Early this morning we set out towards the St. Louis airport. I entered the airport’s name in the GPS but the GPS glitched. It has been acting weirdly since we left it in the scorching heat overnight last summer.
What was really creepy, though, was the manner in which the GPS glitched. Instead of showing us how to get to St. Louis, it showed us how to go to Quebec, Canada.
Now, please tell me: how on Earth did the GPS know we were traveling to Quebec today? We never used it to go to Canada and never drove to Canada before or since we got the GPS. So it isn’t like it has Quebec on the list of favorites. We didn’t even discuss Quebec around the GPS, as far as I can remember.
Is this creepy or what?
If anybody has an explanation, please share it.
In her brilliant essay A Room of One’s Own, one of the greatest modernist writers Virginia Woolf says that she prefers Jane Austen’s novels to those of Charlotte Brontë. Woolf, a passionate feminist, rejects Brontë’s feminism in favor of Austen’s ultra-patriarchal writings because Brontë’s novels scare Woolf with their passion, their engagement, their rage. Woolf, who wrote angry, powerful essays, chose to create the kind of novels that are very sophisticated and beautifully crafted in terms of their form but completely insipid* in terms of their content.
And this is precisely why I don’t enjoy modernist art all that much. I recognize its importance and read about it obsessively. Many modernist artists themselves, however, bore me. Their art strikes me with how well it is done technically. Every work of theirs is like a country that can be explored in perpetuity. You can read even a short story or a small poem a hundred times and still discover something new every time you approach it. However, in terms of ideas, passion, political engagement – all of the things I really value both in life and in art, that is – there is nothing. As much as I admire form, I still need content, and modernist writers often fail to provide me with the kind of content I can enjoy.
Not all modernists are like that, of course. Alongside the insipid Woolf, Joyce, Valle Inclán, Akhmatova, Borges, D.H. Lawrence, and Henry Miller** there are writers like Kafka, Faulkner, Tsvetaeva, who don’t abandon passion and give up on content in order to produce beautiful form. To give just one example, Marina Tsvetaeva once removed two incredibly beautiful verses from a poem after she discovered that the flower she mentioned in them did not grow in the area described in the poem. The poet had spent weeks crafting those verses but then destroyed them because beauty was not more important than reality to her.
The advent of modernism did not completely cancel out realist art, however. The US literature, for instance produced a middling modernism and a weak, boring post-modernism***. At the same time, it created phenomenal works of realism / naturalism long after nobody in Europe knew how to do it. Dreiser, Sinclair Lewis, Steinbeck are amazing and deserve to be read as much as the great XIXth-century realists.
* Yes, in my opinion, who else’s? I have read every single one of Woolf’s novels and, for all their sophistication, all they made me feel was boredom.
** Yes, I know you are appalled by this list because it contains your favorite writer. This beautiful range of emotions you are experiencing right now is what these writers fail to make me feel, and that is precisely why I dislike them.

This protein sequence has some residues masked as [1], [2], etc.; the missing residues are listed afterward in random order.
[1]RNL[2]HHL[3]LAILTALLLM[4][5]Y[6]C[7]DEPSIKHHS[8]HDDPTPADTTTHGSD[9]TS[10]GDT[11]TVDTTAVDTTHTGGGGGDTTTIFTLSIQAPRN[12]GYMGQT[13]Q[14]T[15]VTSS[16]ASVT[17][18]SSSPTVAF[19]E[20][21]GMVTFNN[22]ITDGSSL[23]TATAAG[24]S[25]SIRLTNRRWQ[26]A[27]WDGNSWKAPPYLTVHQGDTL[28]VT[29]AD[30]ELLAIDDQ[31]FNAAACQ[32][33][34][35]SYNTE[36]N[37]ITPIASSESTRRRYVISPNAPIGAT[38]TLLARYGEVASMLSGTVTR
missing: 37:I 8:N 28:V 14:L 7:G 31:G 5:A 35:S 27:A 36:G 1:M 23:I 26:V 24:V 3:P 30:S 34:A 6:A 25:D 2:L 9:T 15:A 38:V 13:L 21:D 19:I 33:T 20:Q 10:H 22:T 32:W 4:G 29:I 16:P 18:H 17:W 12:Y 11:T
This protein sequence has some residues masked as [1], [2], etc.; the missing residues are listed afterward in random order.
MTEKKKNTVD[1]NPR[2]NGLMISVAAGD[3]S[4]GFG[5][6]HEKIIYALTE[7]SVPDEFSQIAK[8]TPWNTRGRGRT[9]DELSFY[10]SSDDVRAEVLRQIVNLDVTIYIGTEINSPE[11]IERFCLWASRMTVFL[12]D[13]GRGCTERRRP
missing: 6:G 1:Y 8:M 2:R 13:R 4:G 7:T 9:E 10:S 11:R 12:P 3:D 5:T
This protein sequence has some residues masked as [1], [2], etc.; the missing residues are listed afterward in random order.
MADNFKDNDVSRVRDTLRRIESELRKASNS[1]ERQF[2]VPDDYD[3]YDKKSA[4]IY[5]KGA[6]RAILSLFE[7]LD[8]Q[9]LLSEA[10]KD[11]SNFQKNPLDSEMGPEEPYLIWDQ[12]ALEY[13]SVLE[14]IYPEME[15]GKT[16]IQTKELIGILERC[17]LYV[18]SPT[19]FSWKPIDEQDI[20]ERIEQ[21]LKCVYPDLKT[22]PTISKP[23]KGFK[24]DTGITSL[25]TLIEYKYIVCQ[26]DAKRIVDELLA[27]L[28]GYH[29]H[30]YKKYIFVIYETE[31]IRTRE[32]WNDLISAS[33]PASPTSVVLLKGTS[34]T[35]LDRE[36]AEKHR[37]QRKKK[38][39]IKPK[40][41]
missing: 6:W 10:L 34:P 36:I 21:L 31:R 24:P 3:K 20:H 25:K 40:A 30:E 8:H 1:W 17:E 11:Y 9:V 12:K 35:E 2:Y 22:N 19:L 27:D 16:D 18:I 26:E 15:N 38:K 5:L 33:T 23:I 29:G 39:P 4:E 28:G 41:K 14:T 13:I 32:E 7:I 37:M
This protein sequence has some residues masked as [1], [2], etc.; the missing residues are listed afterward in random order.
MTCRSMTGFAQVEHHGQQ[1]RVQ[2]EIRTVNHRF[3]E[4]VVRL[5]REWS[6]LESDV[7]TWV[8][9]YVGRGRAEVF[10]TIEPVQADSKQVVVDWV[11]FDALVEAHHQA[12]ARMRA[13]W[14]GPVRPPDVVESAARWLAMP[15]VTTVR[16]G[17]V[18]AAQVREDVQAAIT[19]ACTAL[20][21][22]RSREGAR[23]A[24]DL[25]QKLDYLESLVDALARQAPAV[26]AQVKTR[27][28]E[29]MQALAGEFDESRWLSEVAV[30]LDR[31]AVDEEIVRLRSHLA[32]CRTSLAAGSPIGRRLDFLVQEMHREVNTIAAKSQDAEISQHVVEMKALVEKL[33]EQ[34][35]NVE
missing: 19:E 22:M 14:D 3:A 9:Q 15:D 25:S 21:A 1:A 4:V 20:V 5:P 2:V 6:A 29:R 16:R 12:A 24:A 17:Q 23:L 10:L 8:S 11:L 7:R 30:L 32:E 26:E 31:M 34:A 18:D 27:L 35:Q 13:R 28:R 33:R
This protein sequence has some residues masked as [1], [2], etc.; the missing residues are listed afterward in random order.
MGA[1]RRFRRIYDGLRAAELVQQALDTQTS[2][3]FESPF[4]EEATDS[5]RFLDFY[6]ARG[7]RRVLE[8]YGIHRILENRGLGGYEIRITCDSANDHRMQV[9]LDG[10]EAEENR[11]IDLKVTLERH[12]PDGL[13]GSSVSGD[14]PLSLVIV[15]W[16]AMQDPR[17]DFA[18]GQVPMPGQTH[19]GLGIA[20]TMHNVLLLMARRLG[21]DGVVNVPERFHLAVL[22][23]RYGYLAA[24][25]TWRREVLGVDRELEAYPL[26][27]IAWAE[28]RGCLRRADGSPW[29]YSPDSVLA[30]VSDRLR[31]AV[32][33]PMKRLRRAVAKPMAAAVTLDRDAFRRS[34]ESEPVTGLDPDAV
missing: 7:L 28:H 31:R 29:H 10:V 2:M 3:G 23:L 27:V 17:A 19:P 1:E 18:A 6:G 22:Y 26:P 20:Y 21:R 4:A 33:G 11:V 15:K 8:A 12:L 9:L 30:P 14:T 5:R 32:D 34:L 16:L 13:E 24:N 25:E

*** Breathe in very deep and don’t get too agitated. Everybody is entitled to their vision, and you can always share your own in the comments.
And this is what a sleepless night does to a person. I will now have to explain to my entire extended family why I look like I taught 14 courses instead of 4 this semester. I publish this photo on purpose so that the family members who read the blog see it and know what to expect.
Insomnia always comes at the worst possible moment, doesn’t it? I never feel sleepless when I can stay in bed all day long next day, catching up on sleep. I mean, why couldn’t it have attacked me at any other day in the past 3 weeks? Why can’t I be snoozing happily in a warm bed instead of sitting in the kitchen waiting for coffee to brew and knowing that I have to catch an international flight in a few hours?
I blame the middle-of-the-night phone call but it isn’t really the call’s fault. I wouldn’t have slept anyway.
So to avoid letting the night go to waste completely, I decided to finish East Lynne, a XIXth-century novel from my Classics Club challenge. I will post a review when I’m done but for now I can say that I absolutely love love love this wonderful novel.
Oh, and one more thing. I got so tired packing and wrapping gifts (an autistic packing gifts is a very sorry sight, folks) that instead of a full, sealed bottle of Dominican rum I almost wrapped an opened, slightly depleted bottle. That would be the shame of the century. Can you imagine a worse gift than a bottle of alcohol that has been partaken of already? Somehow this seems like a particularly horrible gift to give. It is like saying, “We tried it and it wasn’t too good but we know that you are so desperate to get shit-faced that you’d lap up any old leftover moonshine, so here, have a happy drunken New Year!”
As a respectable married lady (a.k.a. boring old frump), I never get any calls in the middle of the night. This is why it never occurs to me to turn off the phone’s sound at night.
And, of course, I just had to get a phone call at 1 am precisely on the night when I have to get up at 4 am for an early flight. Guess who will not be getting any sleep tonight.